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Showing posts from April, 2016

Eliminating workload: are curriculum change, behaviour and tutoring the elephants in the room?

The three reports published in March by the workload review groups make interesting reading. They have been informed by the workload survey, although didn't contain a huge proportion of teachers nor make much reference to research (with the exception of the planning report). The recommendations, to me and the team I work with, are common sense. However, three activities that generate workload were missing and the process has failed to take a holistic approach because, let's face it, all issues are workload issues, indeed each report contains the standard phrase 'there is no single reason behind excessive workload.' The three areas missing are top down curriculum change, behaviour management and tutoring.  Now, before I start, all of these are essential, but do have major workload implications, especially if we want teachers to focus on the main thing, which is teaching and learning. Every decision made should ensure that teachers are able to collaboratively plan s

Creating connections between secondary and primary classrooms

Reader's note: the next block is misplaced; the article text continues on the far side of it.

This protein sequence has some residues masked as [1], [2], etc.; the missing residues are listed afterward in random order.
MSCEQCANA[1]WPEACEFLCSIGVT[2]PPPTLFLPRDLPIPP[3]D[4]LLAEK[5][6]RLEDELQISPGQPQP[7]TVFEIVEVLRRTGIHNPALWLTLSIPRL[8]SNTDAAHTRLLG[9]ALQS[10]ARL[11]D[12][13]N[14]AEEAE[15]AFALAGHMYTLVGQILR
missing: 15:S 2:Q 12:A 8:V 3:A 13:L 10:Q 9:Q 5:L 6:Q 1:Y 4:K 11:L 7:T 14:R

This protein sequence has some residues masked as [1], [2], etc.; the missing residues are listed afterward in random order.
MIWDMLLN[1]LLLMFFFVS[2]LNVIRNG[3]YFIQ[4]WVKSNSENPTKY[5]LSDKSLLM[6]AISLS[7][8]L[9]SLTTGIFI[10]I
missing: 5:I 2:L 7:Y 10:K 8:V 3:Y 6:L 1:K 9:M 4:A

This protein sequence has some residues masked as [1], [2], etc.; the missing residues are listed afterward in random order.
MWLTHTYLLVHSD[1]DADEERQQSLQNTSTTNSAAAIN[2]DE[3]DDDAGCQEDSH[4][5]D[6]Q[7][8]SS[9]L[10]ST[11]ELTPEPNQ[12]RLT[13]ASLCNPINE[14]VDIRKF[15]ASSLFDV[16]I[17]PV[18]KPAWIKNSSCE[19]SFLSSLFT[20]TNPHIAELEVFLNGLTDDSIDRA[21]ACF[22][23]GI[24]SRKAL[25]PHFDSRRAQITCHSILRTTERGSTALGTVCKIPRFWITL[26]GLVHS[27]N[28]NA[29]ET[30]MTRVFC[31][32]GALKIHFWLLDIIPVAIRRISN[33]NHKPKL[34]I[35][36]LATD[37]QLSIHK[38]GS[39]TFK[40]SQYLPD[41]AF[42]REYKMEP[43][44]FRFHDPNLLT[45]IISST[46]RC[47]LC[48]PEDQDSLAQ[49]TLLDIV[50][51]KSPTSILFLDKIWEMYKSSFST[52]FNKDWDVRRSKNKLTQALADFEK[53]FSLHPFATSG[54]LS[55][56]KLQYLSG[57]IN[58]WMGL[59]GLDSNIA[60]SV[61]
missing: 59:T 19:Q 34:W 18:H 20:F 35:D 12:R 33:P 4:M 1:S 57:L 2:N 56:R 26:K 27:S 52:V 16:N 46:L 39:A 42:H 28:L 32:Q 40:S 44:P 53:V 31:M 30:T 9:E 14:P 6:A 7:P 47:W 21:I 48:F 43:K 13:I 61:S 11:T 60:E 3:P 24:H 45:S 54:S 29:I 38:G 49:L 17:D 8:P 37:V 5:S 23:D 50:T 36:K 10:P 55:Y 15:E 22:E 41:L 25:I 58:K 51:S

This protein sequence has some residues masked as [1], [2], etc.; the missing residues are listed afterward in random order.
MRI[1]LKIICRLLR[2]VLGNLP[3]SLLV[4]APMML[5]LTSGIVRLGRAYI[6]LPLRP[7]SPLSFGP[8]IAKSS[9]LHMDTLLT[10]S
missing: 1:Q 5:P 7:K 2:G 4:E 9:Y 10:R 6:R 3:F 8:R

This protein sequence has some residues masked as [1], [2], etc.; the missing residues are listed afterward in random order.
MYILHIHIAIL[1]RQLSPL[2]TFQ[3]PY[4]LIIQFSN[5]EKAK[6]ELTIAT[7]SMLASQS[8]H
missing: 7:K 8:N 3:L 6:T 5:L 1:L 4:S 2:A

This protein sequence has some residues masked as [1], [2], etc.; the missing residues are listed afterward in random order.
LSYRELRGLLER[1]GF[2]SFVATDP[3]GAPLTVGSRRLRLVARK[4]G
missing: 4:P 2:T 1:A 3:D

Making connections between primary and secondary classrooms from David Rogers I've had better times. As I make and near some important decision making I'm taking some time to reflect about what the last two years and two terms in senior leadership has taught me.  The first was the subject of a workshop given during the recent Geographical Association Conference in Manchester and involves primary and secondary classrooms.  The slides can be viewed above, and what follows is a brief overview of the context, my thinking and some practical examples. As a leader (heavily involved in Pupil Premium students within a mainstream secondary school that serves a wonderful yet very diverse local community) I have come to believe, amongst other things, the following: Schools should be operating at a 0-18 age scale and follow and support their alumni through to their first job.  Transition isn't good enough and too many students fall by the wayside. The important thing is